4 4WD TOURING: The West Coast
Grade: Moderate More info: www.bairdbay.com, www.seafoodtrail.com
YOU COULD TELL by their movements that they were feeding. The school of fish was obviously trapped close to the rocky shore and the small pod of dolphins was feasting on them while the going was good. The mammals’ arching backs, rapid dives and planned attacks were all part of a well rehearsed and executed strategy. Meanwhile, a group of swiftly flying terns swooped through the sky, stooping into a vertical plunge as any likely morsel, forced too close to the surface by the hungry dolphins, caught their eye.
We were standing on the cliffs at Point Westall, southwest of the fishing and farming community of Streaky Bay, enjoying the view of this spectacular coast and looking for a spot to camp when the dolphins had caught our eye. Earlier that day we had been at the small community of Baird Bay where we had joined Alan and Trish Payne at Baird Bay Ocean Eco Experience for a swim with the delightful sea lions (most people call them, rather incorrectly, ‘seals’) that call a small island just offshore, ‘home’, as well as joining a pod of dolphins for a short swim. It’s one of the best, if not the best, wildlife experience you can have in Australia.
From Baird Bay we drove the short distance west to Point Westall and then pushed on along the rugged cliff-lined coast to High Cliffs. Here there is a small and pleasant bush camping spot located just back from the beach and close to the bluff that gives the spot its name.
Over the next week we poked our way north, passing through the coastal town of Streaky Bay and then along the coast, sampling its delights and camping at such places as Perlubie Beach and the less well known Dunn’s Well in Acraman Creek Conservation Park. The creek offers protected water and good fishing (great for a kayak) as well as fabulous bird watching.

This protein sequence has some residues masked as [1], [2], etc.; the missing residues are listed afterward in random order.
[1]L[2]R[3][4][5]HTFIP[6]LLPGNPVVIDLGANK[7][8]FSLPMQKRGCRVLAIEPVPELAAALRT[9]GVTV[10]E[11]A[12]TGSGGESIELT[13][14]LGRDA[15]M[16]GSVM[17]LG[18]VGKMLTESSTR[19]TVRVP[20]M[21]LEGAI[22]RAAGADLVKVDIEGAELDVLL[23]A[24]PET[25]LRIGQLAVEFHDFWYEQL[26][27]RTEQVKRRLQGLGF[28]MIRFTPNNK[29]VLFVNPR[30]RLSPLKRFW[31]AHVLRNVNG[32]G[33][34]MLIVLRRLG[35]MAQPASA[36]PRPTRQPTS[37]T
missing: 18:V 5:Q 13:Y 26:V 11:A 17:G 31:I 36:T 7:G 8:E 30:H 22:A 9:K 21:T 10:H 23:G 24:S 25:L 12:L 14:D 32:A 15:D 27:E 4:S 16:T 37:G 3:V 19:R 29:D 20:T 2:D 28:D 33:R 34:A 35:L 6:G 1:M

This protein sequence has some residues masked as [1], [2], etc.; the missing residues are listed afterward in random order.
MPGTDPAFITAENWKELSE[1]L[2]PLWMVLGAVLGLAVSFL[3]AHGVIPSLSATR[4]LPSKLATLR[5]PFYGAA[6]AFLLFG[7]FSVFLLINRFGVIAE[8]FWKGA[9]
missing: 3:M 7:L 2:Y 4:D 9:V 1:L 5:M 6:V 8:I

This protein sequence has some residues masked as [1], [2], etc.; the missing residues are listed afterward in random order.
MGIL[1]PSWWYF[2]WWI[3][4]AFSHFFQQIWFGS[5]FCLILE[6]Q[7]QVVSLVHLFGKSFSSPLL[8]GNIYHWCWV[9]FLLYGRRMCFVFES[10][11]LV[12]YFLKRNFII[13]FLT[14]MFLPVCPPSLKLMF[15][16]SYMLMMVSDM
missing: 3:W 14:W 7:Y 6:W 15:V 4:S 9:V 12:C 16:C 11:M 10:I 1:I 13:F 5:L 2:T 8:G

Point Brown juts out into the Great Australian Bight from near Acraman Creek and south of the tiny hamlet of Smoky Bay. The good dirt road ends at a sign overlooking Edward Bay and the finger of cliffs that is Point Brown. From here a 4WD track skirts the coast and then breaks into myriad lesser tracks that cut across the peninsula to the shores of a sheltered St Mary Bay and the distant tip of the headland. There’s fishing, snorkelling and surfing along this coast as well as protected spots for swimming. Offshore are the scattered islands of the Nuyts Archipelago, the island group taking its name from the Dutch official, Peter Nuyts, who in the Gulden Zeepard under the command of Francios Thijssen, sailed these waters in 1627, 125 years before Matthew Flinders in the Investigator, and Frenchman Nicolas Baudin in the Geographe.
Just 40km or so from Point Brown, Ceduna is the biggest sign of civilisation on this far northern coast of Eyre Peninsula, where you have your choice of heading to remote beaches and cliff-lined coasts further west, or heading north across well-vegetated sand dunes on Googs Track to Kingoonya and beyond. But before you rush off on another series of adventures make sure you enjoy the fine seafood – especially the oysters and the King George whiting – available in the town. By then you would have realised that a 4WD trip to SA’s far west coast is not only an adventurous and pleasant way to spend a week (or a month or more) but it’s also a gourmet extravaganza of some of the finest seafood around. No wonder we keep going back there! – Ron Moon